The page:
Treating Wet Age-Related Macular Degeneration

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5 Symptoms People With Wet AMD Should Never Ignore

  • middle aged African American woman taking off glasses and pinching bridge of nose
    Understanding Wet Age-Related Macular Degeneration
    Age-related macular degeneration (AMD), a chronic eye disorder causing vision changes, occurs in two forms: dry and wet. Wet AMD occurs when tiny blood vessels leak blood and other fluids into the macula, a part of the retina that’s responsible for central vision. Symptoms of wet AMD usually appear suddenly and get worse very quickly. However, treating any symptoms early may help prevent permanent vision loss. If you have been diagnosed with wet AMD, keep an eye out for these symptoms, which may be a sign that you need to step up your treatment.

  • Blurry view of crowd on street
    1. Blurry Vision
    One of the most common wet AMD signs is blurry vision, especially in the middle of your visual field. At first, you may only have difficulty reading printed words. But over time, it may become difficult for you to recognize faces, street signs, and other common items, making everyday tasks like driving dangerous. Since wet AMD doesn’t usually cause any pain, persistent blurry vision may be one of the first signs of the disease. Be sure to see your doctor if you have blurry vision that doesn’t get better. If you’re already treating your wet AMD and your blurry vision worsens, notify your doctor so you can discuss how to address it. Don’t ignore your vision changes–talk to your doctor about resources to help you adapt to your situation, and take advantage of resources available that provide rides and other support to people with low vision.

  • Senior man at computer adjusting eyeglasses
    2. Dark Patches in Your Visual Field
    A well-defined dark spot is also a hallmark sign of wet AMD. The spot may look shadowy and usually gets worse over time. Such dark spots occur when new, abnormal blood vessels grow under the eye’s retina, which is responsible for vision. These new blood vessels leak blood and other fluids into an area of the retina known as the macula, which may cause scarring. Scarring may then result in a visible dark spot near the center of your visual field.

  • Close-up of eyes
    3. Decreased Color Vision
    It’s also very common for people with wet AMD to experience a decrease in the intensity or brightness of colors within their visual field. The macula, a central part of the retina, houses most of the eyes’ photoreceptor cells. These specialized cells detect light and send signals to the brain, which then processes those signals into color images. More and more photoreceptor cells are damaged as wet AMD progresses, which makes it more difficult to see in color.

  • Rear view of woman in dark room looking through window at home
    4. Difficulty Adapting to Low Light Levels
    Along with decreased color vision, damage to the macula may eventually result in difficulty adapting to lower light levels. While peripheral vision usually isn’t affected, your central vision may continue to worsen over time. For some, brighter lights can help while reading, working, or performing other tasks. For your own safety, be sure to always stay within brightly lit areas, especially if you are outside of your own home. This may help prevent issues like falls that can cause serious injury.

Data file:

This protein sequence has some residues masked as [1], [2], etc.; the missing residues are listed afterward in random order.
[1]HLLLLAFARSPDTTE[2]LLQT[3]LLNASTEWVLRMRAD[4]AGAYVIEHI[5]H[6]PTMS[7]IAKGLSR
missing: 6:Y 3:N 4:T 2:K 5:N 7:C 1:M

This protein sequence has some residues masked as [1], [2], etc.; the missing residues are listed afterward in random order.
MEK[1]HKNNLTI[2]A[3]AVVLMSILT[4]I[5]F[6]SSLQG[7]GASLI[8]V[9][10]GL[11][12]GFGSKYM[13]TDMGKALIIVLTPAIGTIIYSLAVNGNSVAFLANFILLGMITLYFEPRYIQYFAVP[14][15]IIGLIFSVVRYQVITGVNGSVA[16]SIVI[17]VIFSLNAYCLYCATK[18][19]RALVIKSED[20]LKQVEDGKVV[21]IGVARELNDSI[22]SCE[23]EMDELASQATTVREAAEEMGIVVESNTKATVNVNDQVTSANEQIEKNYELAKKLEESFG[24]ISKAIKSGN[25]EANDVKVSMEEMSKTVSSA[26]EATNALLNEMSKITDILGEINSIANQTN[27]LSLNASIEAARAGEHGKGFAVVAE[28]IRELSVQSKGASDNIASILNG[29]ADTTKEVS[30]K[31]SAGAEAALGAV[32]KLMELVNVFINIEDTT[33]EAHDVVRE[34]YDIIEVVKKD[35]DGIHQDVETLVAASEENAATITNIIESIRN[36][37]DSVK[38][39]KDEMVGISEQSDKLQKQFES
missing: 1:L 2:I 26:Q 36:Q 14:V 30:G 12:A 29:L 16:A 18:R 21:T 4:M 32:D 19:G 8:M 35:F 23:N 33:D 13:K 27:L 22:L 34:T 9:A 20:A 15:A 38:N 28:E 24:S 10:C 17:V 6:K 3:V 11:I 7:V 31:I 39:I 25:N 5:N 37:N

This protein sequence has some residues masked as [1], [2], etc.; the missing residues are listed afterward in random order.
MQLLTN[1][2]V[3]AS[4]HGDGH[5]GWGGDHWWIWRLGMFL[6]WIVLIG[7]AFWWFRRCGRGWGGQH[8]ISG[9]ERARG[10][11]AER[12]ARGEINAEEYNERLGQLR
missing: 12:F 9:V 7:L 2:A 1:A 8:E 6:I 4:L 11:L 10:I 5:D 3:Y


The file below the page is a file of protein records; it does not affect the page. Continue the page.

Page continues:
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  • Blurred image of runners legs during marathon or race on street
    5. Visual Distortions
    As wet AMD worsens, it’s very common for other types of visual distortions to occur. Straight lines may appear wavy or blurry. In some cases, lines seem to disappear when you try to look at them. Like other wet AMD symptoms, visual distortions are related to blood and fluid buildup under the macula. This type of buildup may lift the macula from the retina, resulting in vision changes or, in some cases, vision loss.

  • Eye doctor
    Assessing Wet AMD
    It’s very important to see your doctor whenever you notice vision changes, especially if they affect your central vision or if your ability to see details and colors changes. Your doctor will examine your eyes and perform tests to measure how well your central vision works. Fluorescein angiography, which uses special dye that can be seen using medical imaging technology, can show where blood vessels in and around the macula are leaking. Another test, called optical coherence tomography, can be used to measure the retina’s thickness and may help your doctor determine which treatments might work best. If your current treatment isn’t effective, your doctor can use this information to recommend something new and direct you to resources that can help you adapt and remain independent.

Wet AMD Symptoms | Wet Age-Related Macular Degeneration

About The Author

Sarah Handzel, BSN, RN began writing professionally in 2016. She earned a Bachelor of Science in Nursing degree and worked as a registered nurse in multiple specialties, including pharmaceuticals, operating room/surgery, endocrinology, and family practice. With over nine years of clinical practice experience, Sarah has worked with clients including Healthgrades, Mayo Clinic, Aha Media Group, Wolters Kluwer, and UVA Cancer Center.
  1. What is the macula? Macular Society. https://www.macularsociety.org/macular-disease/macula/
  2. Wet macular degeneration. Mayo Clinic. https://www.mayoclinic.org/diseases-conditions/wet-macular-degeneration/symptoms-causes/syc-20351107
  3. Wet Macular Degeneration. American Macular Degeneration Foundation. https://www.macular.org/wet-amd
  4. Age-Related Macular Degeneration. Tufts Medical Center. https://hhma.org/healthadvisor/aha-macdeg-oph/
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Last Review Date: 2021 Nov 16
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